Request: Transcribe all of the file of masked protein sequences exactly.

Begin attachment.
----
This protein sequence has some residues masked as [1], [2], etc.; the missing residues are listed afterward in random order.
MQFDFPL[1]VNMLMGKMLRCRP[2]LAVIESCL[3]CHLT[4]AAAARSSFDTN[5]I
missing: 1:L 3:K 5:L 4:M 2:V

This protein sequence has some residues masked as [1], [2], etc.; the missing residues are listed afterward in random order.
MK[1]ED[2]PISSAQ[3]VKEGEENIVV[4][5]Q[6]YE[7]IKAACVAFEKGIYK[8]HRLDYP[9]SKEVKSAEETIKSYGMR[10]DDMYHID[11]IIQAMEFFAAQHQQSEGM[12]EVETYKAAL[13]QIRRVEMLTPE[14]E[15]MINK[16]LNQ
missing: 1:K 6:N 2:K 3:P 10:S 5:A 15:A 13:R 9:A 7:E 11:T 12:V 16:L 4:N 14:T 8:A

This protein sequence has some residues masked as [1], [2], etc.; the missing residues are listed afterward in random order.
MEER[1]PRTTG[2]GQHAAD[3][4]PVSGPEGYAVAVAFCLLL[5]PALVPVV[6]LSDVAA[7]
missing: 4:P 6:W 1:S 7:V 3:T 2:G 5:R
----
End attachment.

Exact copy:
This protein sequence has some residues masked as [1], [2], etc.; the missing residues are listed afterward in random order.
MQFDFPL[1]VNMLMGKMLRCRP[2]LAVIESCL[3]CHLT[4]AAAARSSFDTN[5]I
missing: 1:L 3:K 5:L 4:M 2:V

This protein sequence has some residues masked as [1], [2], etc.; the missing residues are listed afterward in random order.
MK[1]ED[2]PISSAQ[3]VKEGEENIVV[4][5]Q[6]YE[7]IKAACVAFEKGIYK[8]HRLDYP[9]SKEVKSAEETIKSYGMR[10]DDMYHID[11]IIQAMEFFAAQHQQSEGM[12]EVETYKAAL[13]QIRRVEMLTPE[14]E[15]MINK[16]LNQ
missing: 1:K 6:N 2:K 3:P 10:S 5:A 15:A 13:R 9:A 7:E 11:T 12:V 16:L 4:N 14:T 8:A

This protein sequence has some residues masked as [1], [2], etc.; the missing residues are listed afterward in random order.
MEER[1]PRTTG[2]GQHAAD[3][4]PVSGPEGYAVAVAFCLLL[5]PALVPVV[6]LSDVAA[7]
missing: 4:P 6:W 1:S 7:V 3:T 2:G 5:R